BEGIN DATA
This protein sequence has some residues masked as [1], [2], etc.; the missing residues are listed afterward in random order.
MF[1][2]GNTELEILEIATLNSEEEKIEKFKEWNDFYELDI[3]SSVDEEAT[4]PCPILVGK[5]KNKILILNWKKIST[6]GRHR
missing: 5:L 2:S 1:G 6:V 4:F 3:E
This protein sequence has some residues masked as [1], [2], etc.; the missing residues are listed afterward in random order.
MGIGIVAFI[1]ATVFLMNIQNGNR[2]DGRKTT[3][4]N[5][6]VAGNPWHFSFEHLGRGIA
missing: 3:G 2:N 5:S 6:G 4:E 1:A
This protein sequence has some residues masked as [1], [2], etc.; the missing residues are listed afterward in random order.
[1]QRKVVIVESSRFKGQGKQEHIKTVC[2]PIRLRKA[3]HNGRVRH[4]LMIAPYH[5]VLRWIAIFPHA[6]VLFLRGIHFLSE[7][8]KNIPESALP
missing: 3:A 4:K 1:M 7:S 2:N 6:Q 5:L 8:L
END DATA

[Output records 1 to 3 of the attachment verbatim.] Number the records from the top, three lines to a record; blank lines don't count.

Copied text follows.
This protein sequence has some residues masked as [1], [2], etc.; the missing residues are listed afterward in random order.
MF[1][2]GNTELEILEIATLNSEEEKIEKFKEWNDFYELDI[3]SSVDEEAT[4]PCPILVGK[5]KNKILILNWKKIST[6]GRHR
missing: 5:L 2:S 1:G 6:V 4:F 3:E
This protein sequence has some residues masked as [1], [2], etc.; the missing residues are listed afterward in random order.
MGIGIVAFI[1]ATVFLMNIQNGNR[2]DGRKTT[3][4]N[5][6]VAGNPWHFSFEHLGRGIA
missing: 3:G 2:N 5:S 6:G 4:E 1:A
This protein sequence has some residues masked as [1], [2], etc.; the missing residues are listed afterward in random order.
[1]QRKVVIVESSRFKGQGKQEHIKTVC[2]PIRLRKA[3]HNGRVRH[4]LMIAPYH[5]VLRWIAIFPHA[6]VLFLRGIHFLSE[7][8]KNIPESALP
missing: 3:A 4:K 1:M 7:S 2:N 6:Q 5:L 8:L